Flanders' mobility and education plans face criticism during September Declaration debate
During Wednesday's debate on the September Declaration in the Flemish Parliament, Education minister Ben Weyts and Mobility minister Lydia Peeters were criticised for allocations in the 2024 budget agreement.
Weyts (N-VA, Flemish nationalists) was confronted by opposition parties who argued that he had missed a crucial opportunity. Steve Vandenberghe of the socialist Vooruit party questioned the lack of a comprehensive education reform plan and dismissed the extra 100 million euros allocated to education in the 2024 budget as "small reparations".
The budget's focus on higher education and efforts to tackle teacher shortages, including extending the seniority period for career changers from 10 to 15 years, were also met with scepticism. Groen MEP Johan Danen called for more substantial changes in schools and a more coherent education policy.
Weyts defended his measures by pointing to the increase in the number of students enrolled in teacher training and the recruitment of 11,500 people from the private sector into teaching positions. He also said the education budget had increased by 5 billion euros since 2019. Roosmarijn Beckers of the far-right Vlaams Belang said this was largely due to automatic cost drivers such as growing student numbers and an ageing teaching staff.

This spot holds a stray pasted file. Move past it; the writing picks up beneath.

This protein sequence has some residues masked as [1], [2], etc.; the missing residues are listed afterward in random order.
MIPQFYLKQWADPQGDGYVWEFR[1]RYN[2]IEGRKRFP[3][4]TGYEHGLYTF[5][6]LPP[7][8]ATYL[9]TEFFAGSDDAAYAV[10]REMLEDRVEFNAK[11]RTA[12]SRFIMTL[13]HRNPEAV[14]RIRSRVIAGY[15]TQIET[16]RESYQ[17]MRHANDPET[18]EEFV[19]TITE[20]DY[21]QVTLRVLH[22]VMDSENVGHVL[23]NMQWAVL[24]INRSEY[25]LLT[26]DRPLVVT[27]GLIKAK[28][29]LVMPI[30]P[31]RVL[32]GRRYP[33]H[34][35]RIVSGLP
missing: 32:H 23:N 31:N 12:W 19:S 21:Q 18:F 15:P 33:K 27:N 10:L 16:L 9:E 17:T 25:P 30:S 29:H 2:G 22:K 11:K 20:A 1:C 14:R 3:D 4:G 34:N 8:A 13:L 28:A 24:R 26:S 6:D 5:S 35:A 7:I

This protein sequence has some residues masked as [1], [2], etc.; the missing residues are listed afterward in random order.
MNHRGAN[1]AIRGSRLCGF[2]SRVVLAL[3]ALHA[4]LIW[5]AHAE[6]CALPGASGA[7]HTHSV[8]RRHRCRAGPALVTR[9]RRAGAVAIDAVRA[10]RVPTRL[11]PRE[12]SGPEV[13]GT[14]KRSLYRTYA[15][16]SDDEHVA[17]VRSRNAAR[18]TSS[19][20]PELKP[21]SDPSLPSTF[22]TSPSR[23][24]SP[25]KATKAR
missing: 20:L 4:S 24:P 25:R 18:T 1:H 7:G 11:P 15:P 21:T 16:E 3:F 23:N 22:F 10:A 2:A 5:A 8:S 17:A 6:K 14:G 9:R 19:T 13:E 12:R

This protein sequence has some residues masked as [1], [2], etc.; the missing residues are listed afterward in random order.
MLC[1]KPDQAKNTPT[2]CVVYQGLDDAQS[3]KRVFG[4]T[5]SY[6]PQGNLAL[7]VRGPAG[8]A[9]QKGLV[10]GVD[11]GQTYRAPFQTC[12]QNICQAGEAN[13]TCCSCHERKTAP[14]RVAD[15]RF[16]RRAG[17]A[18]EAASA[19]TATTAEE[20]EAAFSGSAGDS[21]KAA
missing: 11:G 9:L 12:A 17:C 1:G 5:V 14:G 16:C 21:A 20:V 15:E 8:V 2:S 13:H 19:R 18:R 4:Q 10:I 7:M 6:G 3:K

Meanwhile, Peeters was criticised for including a 5,000 euro premium for electric cars in the 2024 budget, one of the most controversial measures in the September Declaration.
Stijn Bex of Groen questioned the use of 20 million euros for the premium, suggesting that these funds could be better used to address issues within the public transport system. Annick Lambrecht of Vooruit called for more significant investment in road safety, emphasising the need to reduce the number of cyclists and pedestrians killed on the roads and to achieve zero road deaths by 2050.
Peeters said the allocation wouldn't take away from other investments. She said the funds for the premium would come from the additional revenue generated by the extended mileage allowance for trucks.
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